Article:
Most diabetic patients don’t control their diet [Archives:2007/1070/Health]
Most Yemeni diabetic patients lead a difficult life, as they are unable to control one of the most serious chronic diseases worldwide, according to a recent study undertaken by Sana'a University medical graduates.
The study, which aimed to determine the level of blood-sugar control among patients admitted to Al-Thawra Hospital in Sana'a, revealed that 63 percent of the target patients have a blood sugar imbalance, 33 percent have acceptable control of the disease and only four percent have highly effective control of the disease. The study attributes the high rate of patients who lack control of the disease to several factors, the most paramount of which is lack of health education, which can raise awareness among patients about serious complications that result from increased blood-sugar. In addition, lack of commitment to diet and late diagnosis of diabetes aggravates the problem and endangers patients' lives, especially given that such a disease cannot be eliminated, only regulated.
According to the study, high illiteracy rates, difficult access to health services and lack of free medication play an important role in hindering progress in controlling the disease, increasing the risk potential of patients. Patients with more than five years carrying the disease suffer more than those recently infected. This is undoubtedly due to the absence of continuous medical follow-up, non-adherence to doctors' dietary instructions as well as late diagnosis of the disease.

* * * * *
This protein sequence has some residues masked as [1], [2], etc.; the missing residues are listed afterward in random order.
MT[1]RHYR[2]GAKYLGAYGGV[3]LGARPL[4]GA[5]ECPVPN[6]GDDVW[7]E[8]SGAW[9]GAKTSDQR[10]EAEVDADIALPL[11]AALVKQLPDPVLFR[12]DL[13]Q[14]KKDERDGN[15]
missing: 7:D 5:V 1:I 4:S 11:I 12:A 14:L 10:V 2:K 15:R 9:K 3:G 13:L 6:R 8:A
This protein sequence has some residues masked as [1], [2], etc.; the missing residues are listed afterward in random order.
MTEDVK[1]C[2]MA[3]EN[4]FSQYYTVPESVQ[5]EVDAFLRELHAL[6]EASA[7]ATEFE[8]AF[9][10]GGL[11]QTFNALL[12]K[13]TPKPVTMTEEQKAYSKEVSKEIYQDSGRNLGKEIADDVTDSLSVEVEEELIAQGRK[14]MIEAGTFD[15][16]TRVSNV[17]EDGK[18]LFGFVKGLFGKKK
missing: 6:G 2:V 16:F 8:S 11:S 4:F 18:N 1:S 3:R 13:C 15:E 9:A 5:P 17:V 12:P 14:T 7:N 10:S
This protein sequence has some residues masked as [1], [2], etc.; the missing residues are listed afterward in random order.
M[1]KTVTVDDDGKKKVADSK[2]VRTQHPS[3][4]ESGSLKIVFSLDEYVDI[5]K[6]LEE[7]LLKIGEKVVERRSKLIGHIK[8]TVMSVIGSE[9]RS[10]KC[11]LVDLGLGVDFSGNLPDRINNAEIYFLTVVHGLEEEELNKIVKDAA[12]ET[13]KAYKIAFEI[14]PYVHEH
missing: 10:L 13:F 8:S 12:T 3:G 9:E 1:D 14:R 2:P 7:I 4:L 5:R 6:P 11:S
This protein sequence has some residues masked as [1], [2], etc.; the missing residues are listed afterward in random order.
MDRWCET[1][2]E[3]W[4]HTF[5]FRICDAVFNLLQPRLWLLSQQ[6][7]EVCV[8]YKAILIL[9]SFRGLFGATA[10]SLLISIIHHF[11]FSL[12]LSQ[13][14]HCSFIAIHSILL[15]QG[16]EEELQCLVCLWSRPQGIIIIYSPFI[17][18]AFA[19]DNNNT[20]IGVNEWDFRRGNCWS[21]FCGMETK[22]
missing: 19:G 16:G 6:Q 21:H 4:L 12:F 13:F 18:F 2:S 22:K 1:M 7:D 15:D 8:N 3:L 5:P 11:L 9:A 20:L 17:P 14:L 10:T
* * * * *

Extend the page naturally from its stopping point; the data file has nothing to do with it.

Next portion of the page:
The study further confirmed that hypertension is the most prevalent complication faced by patients who do not stick to medical tips with regard to the disease including diet and physical exercise.
Dr. Yousif Abdul Rub Al-Faqeeh, diabetes specialist, commented that the problem sometimes stems from the way the doctor educates the patient about the disease. “If the doctor explains to the patient the food that should be avoided and prescribes the proper medication, then the patient can get better conditioning that he follows the doctor's advice,” Al-Faqeeh said, maintaining that diet is the first-line treatment of diabetes followed by medicine.
Al-Faqeeh revealed that the key to a long-term decrease in complications of the disease (over time, diabetes can damage the heart, blood vessels, eyes, kidneys, and nerves) is cooperation between the Ministry of Public Health and diabetic specialists in order to raise awareness among diabetics and provide the required health care. “The Ministry of Health is the only authority concerned with education. So, unless the ministry takes over its role, progress can't be made in this regard,\” Al-Faqeeh confirmed